BY CONGRESSMAN RON PAUL, R-TEXAS - This week, as Americans were horrified by the attacks in Boston, both houses of Congress considered legislation undermining our liberty in the name of “safety.” Gun control continued to be the focus of the Senate, where an amendment expanding federal “background checks” to gun show sales and other private transfers dominated the debate. While the background check amendment failed to pass, proponents of gun control have made it clear they will continue their efforts to enact new restrictions on gun ownership into law.”


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"While it did not receive nearly as much attention as the debate on gun control, the House of Representatives passed legislation with significant implications for individual liberty: the Cyber Intelligence Sharing and Protection Act (CISPA). CISPA proponents claim that the legislation is necessary to protect Americans from foreign “cyber terrorists,” but the real effect of this bill will be to further erode Americans’ online privacy."


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"CISPA says companies need to give up your information only in the face of a "cyber threat." So, what is a "cyber threat"? Nobody really knows! The bill defines it as "efforts to degrade, disrupt, or destroy government or private systems and networks." In other words, trying to do bad stuff on the internet, or even just talking about it. Ideally, this would be narrowed to specific malicious LulzSec stuff like DDoS attacks, but it’s not. It can be almost anything!"


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"…Should CISPA earn the president’s autograph, private businesses will be encouraged to voluntarily share cyberthreat information with the US government. "…


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Scary…


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Obama signs Executive Order NDRP Martial Law - Hannity Full News Clip Fox News (Mar 19, 2012)

HR658 SEC320 = Drones,

N.D.A.A. = Indefinite Detention,

N.D.R.P. = Forced Skilled Workers & take food and water,

C.I.S.P.A. = Suppression of Information, Invasion of Privace && Freedom of Speech…

Now this…What do you think???


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In a sneak attack, the vote on CISPA (America’s far-reaching, invasive Internet surveillance bill) was pushed up by a day. The bill was hastily amended, making it much worse, then passed on a rushed vote. Techdirt’s Leigh Beadon does a very good job of explaining what just happened to America:

Previously, CISPA allowed the government to use information for “cybersecurity” or “national security” purposes. Those purposes have not been limited or removed. Instead, three more valid uses have been added: investigation and prosecution of cybersecurity crime, protection of individuals, and protection of children. Cybersecurity crime is defined as any crime involving network disruption or hacking, plus any violation of the CFAA.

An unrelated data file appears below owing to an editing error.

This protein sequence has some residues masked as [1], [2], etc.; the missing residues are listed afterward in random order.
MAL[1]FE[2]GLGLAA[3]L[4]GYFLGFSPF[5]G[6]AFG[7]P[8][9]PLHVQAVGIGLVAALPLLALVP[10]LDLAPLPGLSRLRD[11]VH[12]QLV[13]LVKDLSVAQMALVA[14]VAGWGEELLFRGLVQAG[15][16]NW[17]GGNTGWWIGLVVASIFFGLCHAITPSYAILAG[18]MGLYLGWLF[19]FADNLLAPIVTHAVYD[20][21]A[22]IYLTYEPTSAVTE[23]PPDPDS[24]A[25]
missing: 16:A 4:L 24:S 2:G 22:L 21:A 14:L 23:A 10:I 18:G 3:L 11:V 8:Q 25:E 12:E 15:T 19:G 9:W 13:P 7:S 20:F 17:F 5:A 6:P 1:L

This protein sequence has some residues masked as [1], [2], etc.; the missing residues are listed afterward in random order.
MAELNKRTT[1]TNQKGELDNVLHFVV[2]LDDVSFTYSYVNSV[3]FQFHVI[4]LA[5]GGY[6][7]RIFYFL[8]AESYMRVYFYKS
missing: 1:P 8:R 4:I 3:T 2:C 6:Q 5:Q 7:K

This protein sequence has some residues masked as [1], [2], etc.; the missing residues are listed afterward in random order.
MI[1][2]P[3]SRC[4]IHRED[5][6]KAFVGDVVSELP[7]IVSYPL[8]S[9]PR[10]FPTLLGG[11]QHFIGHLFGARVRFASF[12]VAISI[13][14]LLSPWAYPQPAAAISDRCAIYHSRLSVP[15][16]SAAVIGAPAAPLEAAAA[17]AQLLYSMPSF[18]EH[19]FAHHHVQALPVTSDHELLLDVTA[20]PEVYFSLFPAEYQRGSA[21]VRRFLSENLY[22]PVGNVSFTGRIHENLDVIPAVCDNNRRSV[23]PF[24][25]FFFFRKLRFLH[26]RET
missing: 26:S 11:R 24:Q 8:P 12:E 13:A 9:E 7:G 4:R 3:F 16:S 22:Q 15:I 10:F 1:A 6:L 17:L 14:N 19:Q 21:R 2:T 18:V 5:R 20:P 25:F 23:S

Basically this means CISPA can no longer be called a cybersecurity bill at all. The government would be able to search information it collects under CISPA for the purposes of investigating American citizens with complete immunity from all privacy protections as long as they can claim someone committed a “cybersecurity crime”. Basically it says the 4th Amendment does not apply online, at all. Moreover, the government could do whatever it wants with the data as long as it can claim that someone was in danger of bodily harm, or that children were somehow threatened—again, notwithstanding absolutely any other law that would normally limit the government’s power.


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The White House indicated it would veto the Cyber Intelligense Sharing and Protection Act (CISPA), which sets up a regime under which government agencies can acquire and retain records from companies that collect private data on the Internet, though largely because the White House doesn’t think the legislation goes far enough.


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The Cyber Intelligence Security and Protection Act, better known as CISPA, is headed to the House floor this week amid a flurry of amendments and controversy.

When the bill first gained notoriety, it was compared to the much-hated Stop Online Piracy Act, or SOPA.

But there’s a key difference. While SOPA was labeled as a threat to free speech, CISPA has been criticized as a threat to online privacy — and that’s why it’s well on its way to passing without attracting mainstream attention.

Americans will voraciously defend their right to free speech. But they’ve acquiesced to the slow erosion of their right to privacy. Witness both the passing of the PATRIOT Act in the wake of September 11th, 2001, and the rise of the social web.


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In short CISPA would allow companies to spy on Internet users and collect and share this data with third-party companies or Government agencies. As long as the company states that these privacy violations are needed to protect against “cybersecurity” threats, they are immune from civil and criminal liabilities.

Some have described the bill as a new SOPA, but it’s nothing like it. Where SOPA was focused on the shutting down of copyright infringing websites, CISPA is directly targeted at individual Internet subscribers, including copyright infringers.


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